The Disappearing Spoon - Sam Kean

The Disappearing Spoon

By Sam Kean

  • Release Date: 2010-07-12
  • Genre: History
Score: 4.5
From 254 Ratings


From New York Times bestselling author Sam Kean comes incredible stories of science, history, finance, mythology, the arts, medicine, and more, as told by the Periodic Table.

Why did Gandhi hate iodine (I, 53)? How did radium (Ra, 88) nearly ruin Marie Curie's reputation? And why is gallium (Ga, 31) the go-to element for laboratory pranksters?

The Periodic Table is a crowning scientific achievement, but it's also a treasure trove of adventure, betrayal, and obsession. These fascinating tales follow every element on the table as they play out their parts in human history, and in the lives of the (frequently) mad scientists who discovered them. The Disappearing Spoon masterfully fuses science with the classic lore of invention, investigation, and discovery -- from the Big Bang through the end of time.

Though solid at room temperature, gallium is a moldable metal that melts at 84 degrees Fahrenheit. A classic science prank is to mold gallium spoons, serve them with tea, and watch guests recoil as their utensils disappear.


  • fascinating book

    By ash471
    This is one of the best casual science books I have ever read. I think it fantastic for non-scientists and researcher scientists alike. The book discusses important scientific achievements in the context of history and society. For a research scientist, the scientific principles are known, but the book teaches you “the rest of the story.” I’m a research scientist and I couldn’t put the book down (literally). My friend who is not a scientist found the science to be easy enough to understand and really enjoyed both aspects: science and history.
  • Great and entertaining

    By vcsjones
    I was never really a chemistry or physics buff in school, but I am very pleased with how this book is put together.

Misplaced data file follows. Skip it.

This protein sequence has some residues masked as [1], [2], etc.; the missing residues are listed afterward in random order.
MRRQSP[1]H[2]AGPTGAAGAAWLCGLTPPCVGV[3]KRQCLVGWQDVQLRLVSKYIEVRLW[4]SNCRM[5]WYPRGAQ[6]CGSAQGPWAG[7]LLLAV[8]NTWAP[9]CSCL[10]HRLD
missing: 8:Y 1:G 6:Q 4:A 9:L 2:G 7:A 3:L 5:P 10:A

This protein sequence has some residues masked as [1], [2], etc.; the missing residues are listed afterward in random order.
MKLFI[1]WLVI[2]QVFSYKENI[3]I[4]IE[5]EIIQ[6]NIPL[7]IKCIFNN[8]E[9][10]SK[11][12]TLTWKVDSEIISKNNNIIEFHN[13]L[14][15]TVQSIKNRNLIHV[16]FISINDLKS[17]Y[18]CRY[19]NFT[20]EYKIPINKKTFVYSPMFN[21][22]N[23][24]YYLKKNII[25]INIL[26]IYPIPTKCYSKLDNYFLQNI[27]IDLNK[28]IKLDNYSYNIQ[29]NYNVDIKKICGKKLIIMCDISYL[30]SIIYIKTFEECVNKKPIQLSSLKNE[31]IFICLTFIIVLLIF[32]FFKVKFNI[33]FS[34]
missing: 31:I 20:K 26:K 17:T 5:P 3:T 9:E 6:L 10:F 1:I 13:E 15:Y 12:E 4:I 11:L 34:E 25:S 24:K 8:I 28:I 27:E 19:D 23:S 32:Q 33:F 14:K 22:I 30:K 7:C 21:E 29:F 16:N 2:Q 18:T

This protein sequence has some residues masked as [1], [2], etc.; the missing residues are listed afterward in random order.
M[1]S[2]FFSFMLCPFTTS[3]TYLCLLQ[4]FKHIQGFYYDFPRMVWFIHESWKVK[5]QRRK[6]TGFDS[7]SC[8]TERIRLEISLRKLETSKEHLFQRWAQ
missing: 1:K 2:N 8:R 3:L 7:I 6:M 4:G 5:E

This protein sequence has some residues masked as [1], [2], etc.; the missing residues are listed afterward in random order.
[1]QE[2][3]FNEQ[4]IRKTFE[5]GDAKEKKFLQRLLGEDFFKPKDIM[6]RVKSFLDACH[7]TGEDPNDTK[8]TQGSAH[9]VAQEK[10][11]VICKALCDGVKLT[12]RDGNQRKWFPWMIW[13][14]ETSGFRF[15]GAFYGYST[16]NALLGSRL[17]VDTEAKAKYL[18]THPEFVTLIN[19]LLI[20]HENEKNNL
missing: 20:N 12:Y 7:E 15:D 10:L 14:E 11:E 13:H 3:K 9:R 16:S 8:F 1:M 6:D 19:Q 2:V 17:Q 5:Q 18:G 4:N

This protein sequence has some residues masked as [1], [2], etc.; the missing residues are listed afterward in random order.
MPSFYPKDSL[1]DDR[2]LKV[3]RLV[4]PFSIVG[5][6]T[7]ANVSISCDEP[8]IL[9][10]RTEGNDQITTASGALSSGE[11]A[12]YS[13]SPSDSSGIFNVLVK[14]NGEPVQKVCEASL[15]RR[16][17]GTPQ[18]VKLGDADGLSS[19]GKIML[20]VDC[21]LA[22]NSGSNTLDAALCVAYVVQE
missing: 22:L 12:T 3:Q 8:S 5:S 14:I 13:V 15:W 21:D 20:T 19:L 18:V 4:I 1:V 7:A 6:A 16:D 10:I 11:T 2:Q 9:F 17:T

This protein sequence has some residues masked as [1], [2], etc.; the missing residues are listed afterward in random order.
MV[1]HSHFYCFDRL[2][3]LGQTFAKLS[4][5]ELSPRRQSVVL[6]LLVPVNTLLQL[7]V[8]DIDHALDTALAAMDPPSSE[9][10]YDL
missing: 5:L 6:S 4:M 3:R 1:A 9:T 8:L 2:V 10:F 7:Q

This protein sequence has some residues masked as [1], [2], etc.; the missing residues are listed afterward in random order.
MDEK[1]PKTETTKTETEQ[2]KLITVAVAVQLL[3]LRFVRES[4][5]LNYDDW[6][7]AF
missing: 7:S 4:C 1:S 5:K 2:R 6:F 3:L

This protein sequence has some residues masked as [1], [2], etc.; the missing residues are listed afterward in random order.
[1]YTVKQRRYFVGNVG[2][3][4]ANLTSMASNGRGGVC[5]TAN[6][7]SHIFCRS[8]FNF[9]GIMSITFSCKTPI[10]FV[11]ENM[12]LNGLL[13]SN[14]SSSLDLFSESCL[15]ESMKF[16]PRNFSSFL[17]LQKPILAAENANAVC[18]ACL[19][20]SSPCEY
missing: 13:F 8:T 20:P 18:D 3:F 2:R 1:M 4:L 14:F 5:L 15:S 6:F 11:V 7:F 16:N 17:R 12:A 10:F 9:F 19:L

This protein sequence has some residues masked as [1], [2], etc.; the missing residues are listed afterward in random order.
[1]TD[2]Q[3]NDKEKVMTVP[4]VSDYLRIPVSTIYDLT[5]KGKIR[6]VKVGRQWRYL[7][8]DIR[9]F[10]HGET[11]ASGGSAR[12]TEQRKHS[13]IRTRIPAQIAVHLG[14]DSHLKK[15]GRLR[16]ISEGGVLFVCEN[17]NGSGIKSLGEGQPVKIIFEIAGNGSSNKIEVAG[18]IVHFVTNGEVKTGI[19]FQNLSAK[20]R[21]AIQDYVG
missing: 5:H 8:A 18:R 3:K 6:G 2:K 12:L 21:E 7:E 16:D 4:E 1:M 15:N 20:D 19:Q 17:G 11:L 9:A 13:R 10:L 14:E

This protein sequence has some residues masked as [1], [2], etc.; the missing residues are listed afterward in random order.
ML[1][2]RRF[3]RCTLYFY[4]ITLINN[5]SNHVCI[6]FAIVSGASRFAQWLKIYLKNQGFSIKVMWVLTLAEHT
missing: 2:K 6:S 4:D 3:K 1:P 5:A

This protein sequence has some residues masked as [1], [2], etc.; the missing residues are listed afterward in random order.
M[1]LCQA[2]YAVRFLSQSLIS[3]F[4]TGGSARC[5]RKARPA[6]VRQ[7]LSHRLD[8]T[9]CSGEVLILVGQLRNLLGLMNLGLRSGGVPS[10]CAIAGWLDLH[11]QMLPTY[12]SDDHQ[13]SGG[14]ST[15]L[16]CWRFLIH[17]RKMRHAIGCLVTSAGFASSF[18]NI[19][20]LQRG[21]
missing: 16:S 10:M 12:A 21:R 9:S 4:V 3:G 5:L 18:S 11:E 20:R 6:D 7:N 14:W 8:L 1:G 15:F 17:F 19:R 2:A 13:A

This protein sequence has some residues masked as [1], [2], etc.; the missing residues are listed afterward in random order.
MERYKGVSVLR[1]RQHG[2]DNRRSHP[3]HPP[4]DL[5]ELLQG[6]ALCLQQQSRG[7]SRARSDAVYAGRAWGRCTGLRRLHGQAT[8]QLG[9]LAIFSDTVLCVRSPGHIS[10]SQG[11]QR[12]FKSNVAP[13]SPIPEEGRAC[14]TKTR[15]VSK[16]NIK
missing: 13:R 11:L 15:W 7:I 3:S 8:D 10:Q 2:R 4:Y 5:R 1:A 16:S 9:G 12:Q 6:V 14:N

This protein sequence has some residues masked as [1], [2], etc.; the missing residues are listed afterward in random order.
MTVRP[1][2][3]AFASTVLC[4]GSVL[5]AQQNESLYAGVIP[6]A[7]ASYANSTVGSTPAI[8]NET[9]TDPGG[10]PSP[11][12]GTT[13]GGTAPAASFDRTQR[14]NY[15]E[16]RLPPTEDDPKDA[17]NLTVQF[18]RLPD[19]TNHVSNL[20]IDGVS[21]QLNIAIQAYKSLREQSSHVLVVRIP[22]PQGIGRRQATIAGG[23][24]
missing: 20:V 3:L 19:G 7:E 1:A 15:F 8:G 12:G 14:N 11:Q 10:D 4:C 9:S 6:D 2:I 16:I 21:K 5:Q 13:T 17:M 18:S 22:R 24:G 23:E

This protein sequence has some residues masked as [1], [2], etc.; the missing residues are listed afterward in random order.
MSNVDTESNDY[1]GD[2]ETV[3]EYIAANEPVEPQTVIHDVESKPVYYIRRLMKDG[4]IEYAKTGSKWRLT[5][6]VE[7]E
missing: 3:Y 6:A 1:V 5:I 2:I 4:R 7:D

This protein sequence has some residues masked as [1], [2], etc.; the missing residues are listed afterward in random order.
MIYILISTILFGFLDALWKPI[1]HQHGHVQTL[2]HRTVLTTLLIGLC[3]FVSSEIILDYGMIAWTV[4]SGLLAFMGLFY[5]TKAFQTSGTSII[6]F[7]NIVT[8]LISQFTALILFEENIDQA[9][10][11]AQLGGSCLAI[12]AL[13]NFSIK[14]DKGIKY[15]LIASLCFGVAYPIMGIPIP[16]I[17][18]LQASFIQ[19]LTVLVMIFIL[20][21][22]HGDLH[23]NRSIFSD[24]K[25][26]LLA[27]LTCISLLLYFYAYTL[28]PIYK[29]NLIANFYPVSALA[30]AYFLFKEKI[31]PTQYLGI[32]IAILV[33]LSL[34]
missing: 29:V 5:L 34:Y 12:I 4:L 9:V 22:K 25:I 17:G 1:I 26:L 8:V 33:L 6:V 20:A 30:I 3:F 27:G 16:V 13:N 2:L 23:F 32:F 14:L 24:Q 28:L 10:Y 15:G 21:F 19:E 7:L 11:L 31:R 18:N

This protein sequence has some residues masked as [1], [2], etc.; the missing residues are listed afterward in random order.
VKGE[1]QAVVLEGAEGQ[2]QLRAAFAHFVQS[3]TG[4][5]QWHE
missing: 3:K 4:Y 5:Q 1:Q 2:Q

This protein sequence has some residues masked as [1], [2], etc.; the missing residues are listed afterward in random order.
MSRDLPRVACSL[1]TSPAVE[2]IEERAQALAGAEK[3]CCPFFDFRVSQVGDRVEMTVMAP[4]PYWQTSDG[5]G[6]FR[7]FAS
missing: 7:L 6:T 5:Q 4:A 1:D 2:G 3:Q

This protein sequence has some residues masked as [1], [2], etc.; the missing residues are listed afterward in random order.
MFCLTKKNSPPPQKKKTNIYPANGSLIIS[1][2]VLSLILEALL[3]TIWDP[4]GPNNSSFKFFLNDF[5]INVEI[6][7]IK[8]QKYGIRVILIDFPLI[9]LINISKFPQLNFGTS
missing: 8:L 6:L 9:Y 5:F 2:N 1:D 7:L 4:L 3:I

• Interesting Read!

    By Justin.Coleman
    Well written, hard to put down.
  • Delightful book making chemistry interesting

    By Ol' Mike
    I am very pleased with this book. The chapters are interesting and well assembled. I bought the book for my high school daughter to use as a supplement to her class work. It goes way beyond my expectations. In the "chemistry" portions, the text is written in an understandable and entertaining way. When historical references are made, it was written in such a way I felt like the events were happening recently. Makes the characters important to science and chemistry specifically, seem like real people, not just brilliant scientists. Nice mix of trivia and useful/informative science.
  • Reading

    By Shmmerthegreat
    I loved it !
  • Fantastic

    By Zom B. Faam
    Very well done. It makes the periodic table fun for the first time. Filled with anecdotes from almost all of the elements in the periodic table, this book is sure to make for a captivating read. Sam Kean's humorous style of writing also adds to the overall entertainment of this text. Again very well done Sam Kean.
  • Fascinating stuff!

    By Raven Industries IT
    Author Sam Kean manages to find the most interesting stories and facts hidden in everything!
  • Looking for Korean

    By kanguever
    Where is that e-book ?
  • The disappearing spoon

    By chaesmi
    Very enjoyable read
  • If only

    By Onatookah
    If only my chemistry teacher had taught me the periodic table in this interesting manner! It reads like a wonderful, juicy gossip column. Nothing dry and dusty here- even the most science phobic person will find this book interesting!